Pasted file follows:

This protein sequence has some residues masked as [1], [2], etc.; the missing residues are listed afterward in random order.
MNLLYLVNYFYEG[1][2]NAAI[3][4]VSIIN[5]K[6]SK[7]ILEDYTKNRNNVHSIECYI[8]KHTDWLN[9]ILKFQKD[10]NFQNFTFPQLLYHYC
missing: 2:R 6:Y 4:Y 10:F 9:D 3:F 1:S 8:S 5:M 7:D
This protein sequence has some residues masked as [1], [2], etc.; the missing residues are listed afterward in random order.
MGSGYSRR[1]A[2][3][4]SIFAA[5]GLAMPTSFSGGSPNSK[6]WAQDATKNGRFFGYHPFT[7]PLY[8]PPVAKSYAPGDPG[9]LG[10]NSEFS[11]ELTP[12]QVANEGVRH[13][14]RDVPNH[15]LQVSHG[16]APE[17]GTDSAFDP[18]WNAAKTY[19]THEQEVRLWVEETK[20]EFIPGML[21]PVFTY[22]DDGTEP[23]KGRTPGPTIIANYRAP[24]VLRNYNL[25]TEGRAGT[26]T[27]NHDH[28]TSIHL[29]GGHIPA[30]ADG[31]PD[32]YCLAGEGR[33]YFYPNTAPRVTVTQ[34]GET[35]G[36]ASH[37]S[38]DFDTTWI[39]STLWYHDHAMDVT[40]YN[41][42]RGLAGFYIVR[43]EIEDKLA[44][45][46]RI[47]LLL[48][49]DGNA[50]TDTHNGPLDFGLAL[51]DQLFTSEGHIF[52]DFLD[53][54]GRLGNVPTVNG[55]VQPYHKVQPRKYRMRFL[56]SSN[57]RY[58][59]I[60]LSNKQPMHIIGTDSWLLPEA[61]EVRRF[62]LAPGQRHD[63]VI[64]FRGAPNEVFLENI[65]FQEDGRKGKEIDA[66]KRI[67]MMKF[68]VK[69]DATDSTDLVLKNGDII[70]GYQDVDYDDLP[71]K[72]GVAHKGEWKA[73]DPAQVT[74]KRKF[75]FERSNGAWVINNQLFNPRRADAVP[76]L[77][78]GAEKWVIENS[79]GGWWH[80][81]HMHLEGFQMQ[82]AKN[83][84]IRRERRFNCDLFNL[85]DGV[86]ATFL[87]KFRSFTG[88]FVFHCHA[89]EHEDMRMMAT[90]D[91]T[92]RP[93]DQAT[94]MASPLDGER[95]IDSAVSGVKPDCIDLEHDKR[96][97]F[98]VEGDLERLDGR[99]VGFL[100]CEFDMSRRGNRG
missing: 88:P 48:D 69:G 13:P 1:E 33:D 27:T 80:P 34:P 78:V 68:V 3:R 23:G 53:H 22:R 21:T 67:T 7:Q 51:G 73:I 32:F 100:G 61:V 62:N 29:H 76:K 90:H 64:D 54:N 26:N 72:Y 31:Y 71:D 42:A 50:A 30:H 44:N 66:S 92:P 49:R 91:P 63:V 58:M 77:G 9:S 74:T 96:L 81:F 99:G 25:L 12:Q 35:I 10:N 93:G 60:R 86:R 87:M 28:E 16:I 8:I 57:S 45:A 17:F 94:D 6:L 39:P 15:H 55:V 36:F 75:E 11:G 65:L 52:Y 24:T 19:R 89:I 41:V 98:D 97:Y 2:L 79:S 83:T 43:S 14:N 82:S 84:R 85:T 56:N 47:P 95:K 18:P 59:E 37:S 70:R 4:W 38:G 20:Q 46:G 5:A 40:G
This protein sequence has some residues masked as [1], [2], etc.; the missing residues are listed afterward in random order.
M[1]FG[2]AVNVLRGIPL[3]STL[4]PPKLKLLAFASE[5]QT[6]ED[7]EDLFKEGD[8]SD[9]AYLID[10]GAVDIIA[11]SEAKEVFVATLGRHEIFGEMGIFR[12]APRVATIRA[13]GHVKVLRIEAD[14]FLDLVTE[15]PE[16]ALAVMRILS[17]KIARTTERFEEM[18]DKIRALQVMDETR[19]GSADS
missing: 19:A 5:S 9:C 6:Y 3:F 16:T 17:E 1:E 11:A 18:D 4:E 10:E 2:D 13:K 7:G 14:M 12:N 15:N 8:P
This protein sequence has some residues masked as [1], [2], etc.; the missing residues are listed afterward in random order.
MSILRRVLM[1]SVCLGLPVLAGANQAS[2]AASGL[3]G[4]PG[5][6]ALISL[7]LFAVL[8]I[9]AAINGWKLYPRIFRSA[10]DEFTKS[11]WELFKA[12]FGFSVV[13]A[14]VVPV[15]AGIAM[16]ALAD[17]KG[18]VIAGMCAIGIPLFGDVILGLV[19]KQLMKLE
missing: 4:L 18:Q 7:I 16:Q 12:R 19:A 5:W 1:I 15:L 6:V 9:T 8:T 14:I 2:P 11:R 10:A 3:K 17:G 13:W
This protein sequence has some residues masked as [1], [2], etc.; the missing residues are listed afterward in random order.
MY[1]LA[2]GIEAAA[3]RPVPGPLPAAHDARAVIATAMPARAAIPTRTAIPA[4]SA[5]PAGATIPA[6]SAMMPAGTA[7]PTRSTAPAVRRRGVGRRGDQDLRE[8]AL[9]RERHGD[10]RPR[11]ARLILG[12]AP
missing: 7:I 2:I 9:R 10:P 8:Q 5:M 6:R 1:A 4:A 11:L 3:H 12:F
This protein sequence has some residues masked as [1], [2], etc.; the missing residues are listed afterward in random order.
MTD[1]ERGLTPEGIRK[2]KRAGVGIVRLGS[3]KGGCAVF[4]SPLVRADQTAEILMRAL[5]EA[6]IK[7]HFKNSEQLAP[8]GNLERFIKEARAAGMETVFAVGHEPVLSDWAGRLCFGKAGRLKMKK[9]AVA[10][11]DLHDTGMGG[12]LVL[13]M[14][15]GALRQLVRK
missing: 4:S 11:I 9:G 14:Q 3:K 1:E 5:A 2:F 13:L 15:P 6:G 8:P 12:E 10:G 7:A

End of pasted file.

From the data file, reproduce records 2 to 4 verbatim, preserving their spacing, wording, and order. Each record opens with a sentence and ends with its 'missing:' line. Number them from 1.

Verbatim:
This protein sequence has some residues masked as [1], [2], etc.; the missing residues are listed afterward in random order.
MGSGYSRR[1]A[2][3][4]SIFAA[5]GLAMPTSFSGGSPNSK[6]WAQDATKNGRFFGYHPFT[7]PLY[8]PPVAKSYAPGDPG[9]LG[10]NSEFS[11]ELTP[12]QVANEGVRH[13][14]RDVPNH[15]LQVSHG[16]APE[17]GTDSAFDP[18]WNAAKTY[19]THEQEVRLWVEETK[20]EFIPGML[21]PVFTY[22]DDGTEP[23]KGRTPGPTIIANYRAP[24]VLRNYNL[25]TEGRAGT[26]T[27]NHDH[28]TSIHL[29]GGHIPA[30]ADG[31]PD[32]YCLAGEGR[33]YFYPNTAPRVTVTQ[34]GET[35]G[36]ASH[37]S[38]DFDTTWI[39]STLWYHDHAMDVT[40]YN[41][42]RGLAGFYIVR[43]EIEDKLA[44][45][46]RI[47]LLL[48][49]DGNA[50]TDTHNGPLDFGLAL[51]DQLFTSEGHIF[52]DFLD[53][54]GRLGNVPTVNG[55]VQPYHKVQPRKYRMRFL[56]SSN[57]RY[58][59]I[60]LSNKQPMHIIGTDSWLLPEA[61]EVRRF[62]LAPGQRHD[63]VI[64]FRGAPNEVFLENI[65]FQEDGRKGKEIDA[66]KRI[67]MMKF[68]VK[69]DATDSTDLVLKNGDII[70]GYQDVDYDDLP[71]K[72]GVAHKGEWKA[73]DPAQVT[74]KRKF[75]FERSNGAWVINNQLFNPRRADAVP[76]L[77][78]GAEKWVIENS[79]GGWWH[80][81]HMHLEGFQMQ[82]AKN[83][84]IRRERRFNCDLFNL[85]DGV[86]ATFL[87]KFRSFTG[88]FVFHCHA[89]EHEDMRMMAT[90]D[91]T[92]RP[93]DQAT[94]MASPLDGER[95]IDSAVSGVKPDCIDLEHDKR[96][97]F[98]VEGDLERLDGR[99]VGFL[100]CEFDMSRRGNRG
missing: 88:P 48:D 69:G 13:P 1:E 33:D 27:T 80:P 34:P 78:V 68:V 3:R 23:G 53:H 22:R 21:T 67:T 7:Q 51:G 73:I 32:F 100:G 61:V 62:N 29:H 76:K 90:H 64:D 54:N 26:N 72:Y 31:Y 71:D 42:A 50:A 30:H 44:N 66:S 92:P 49:R 91:P 63:V 58:M 77:G 9:S 74:T 96:L 81:F 99:G 25:L 12:Q 35:I 10:N 93:G 60:R 86:R 87:M 28:E 16:I 8:I 57:S 45:A 17:F 94:D 6:L 39:P 15:H 55:V 36:F 75:E 11:G 65:L 52:Y 24:T 19:R 89:I 41:V 98:D 97:Y 2:L 79:S 83:T 43:S 14:N 82:S 84:R 85:T 56:N 47:P 95:K 18:P 59:E 37:S 70:R 4:W 38:G 20:Q 46:G 5:A 40:G
This protein sequence has some residues masked as [1], [2], etc.; the missing residues are listed afterward in random order.
M[1]FG[2]AVNVLRGIPL[3]STL[4]PPKLKLLAFASE[5]QT[6]ED[7]EDLFKEGD[8]SD[9]AYLID[10]GAVDIIA[11]SEAKEVFVATLGRHEIFGEMGIFR[12]APRVATIRA[13]GHVKVLRIEAD[14]FLDLVTE[15]PE[16]ALAVMRILS[17]KIARTTERFEEM[18]DKIRALQVMDETR[19]GSADS
missing: 19:A 5:S 9:C 6:Y 3:F 16:T 17:E 1:E 11:A 18:D 4:E 10:E 2:D 13:K 7:G 14:M 12:N 15:N 8:P
This protein sequence has some residues masked as [1], [2], etc.; the missing residues are listed afterward in random order.
MSILRRVLM[1]SVCLGLPVLAGANQAS[2]AASGL[3]G[4]PG[5][6]ALISL[7]LFAVL[8]I[9]AAINGWKLYPRIFRSA[10]DEFTKS[11]WELFKA[12]FGFSVV[13]A[14]VVPV[15]AGIAM[16]ALAD[17]KG[18]VIAGMCAIGIPLFGDVILGLV[19]KQLMKLE
missing: 4:L 18:Q 7:I 16:Q 12:R 19:A 5:W 1:I 15:L 6:V 9:T 8:T 14:I 2:P 11:R 10:A 3:K 17:G 13:W